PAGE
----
Characterization of Quinoa Defatted by Supercritical Carbon Dioxide. Starch Enzymatic Susceptibility and Structural, Pasting and Thermal Properties
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Quinoa has recently been considered as an alternative oilseed crop due to the quality and quantity of its lipid fraction. Supercritical fluid extraction (SFE) was used as a green process to extract quinoa oil without solvent residues. Defatted quinoa flour is a potentially valuable raw material whose performance as food ingredient needs to be established. Structural, physicochemical, pasting, and thermal properties of quinoa (cv. Titicaca) defatted by supercritical CO2 extraction (DQ-SCCO2) were characterized. In vitro starch enzymatic susceptibility was also evaluated. Full fatted quinoa (NDQ) and quinoa defatted by hexane extraction (DQ-HX) were also evaluated in parallel. DQ-SCCO2 showed a disrupted and microporous structure due to the pressurization/depressurization of CO2 in SFE. However, its viscometric profile was very similar to that of NDQ, while that of DQ-HX was significantly lower. This denotes a physical/thermal modification of the flour as a result of the higher temperature applied during hexane extraction, 68 °C, versus 40 °C in SFE. Defatted samples showed lower pasting temperatures (4–5 °C) and higher amylopectin retrogradation extent than NDQ. Quinoa showed a very high enzymatic susceptibility regardless its lipid content; 90% of the starch was hydrolyzed by digestive enzymes in 20 min in the three samples. However, defatted quinoa had lower slowly digestible starch content than NDQ, being the lowest value for DQ-SCCO2 sample. The work confirms the feasibility of using DQ-SCCO2 as a raw material in food applications, free of solvent residues, and with a technological quality superior to that obtained by extraction with organic solvents.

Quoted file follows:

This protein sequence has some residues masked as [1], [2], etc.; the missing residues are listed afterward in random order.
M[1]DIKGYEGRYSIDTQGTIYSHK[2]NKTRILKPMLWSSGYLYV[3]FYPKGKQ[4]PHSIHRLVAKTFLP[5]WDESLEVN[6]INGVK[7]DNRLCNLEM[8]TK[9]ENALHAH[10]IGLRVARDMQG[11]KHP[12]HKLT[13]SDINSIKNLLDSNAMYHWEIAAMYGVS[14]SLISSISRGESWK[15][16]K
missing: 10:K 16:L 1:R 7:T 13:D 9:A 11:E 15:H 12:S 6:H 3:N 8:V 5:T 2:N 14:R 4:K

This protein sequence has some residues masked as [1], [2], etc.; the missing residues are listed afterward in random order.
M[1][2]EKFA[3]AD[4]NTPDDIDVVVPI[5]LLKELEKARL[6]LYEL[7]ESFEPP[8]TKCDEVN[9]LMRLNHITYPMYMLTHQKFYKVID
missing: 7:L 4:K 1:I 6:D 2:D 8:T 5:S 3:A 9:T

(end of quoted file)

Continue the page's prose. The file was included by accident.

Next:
KeywordsQuinoa Supercritical CO2 oil extraction Pasting properties Thermal properties SEM In vitro starch enzymatic hydrolysis
We thank Joanna Harasym for her technical comments and support during the development of the work and IESMAT (Madrid, España) for the determination of the particle size distribution of quinoa samples with Mastersizer 3000.
The financial support was provided by the Ministerio de Economía y Competitividad and the European Regional Development Fund (FEDER) (AGL2015-63849-C2-2-R) and the Junta de Castilla y León/FEDER VA072P17.
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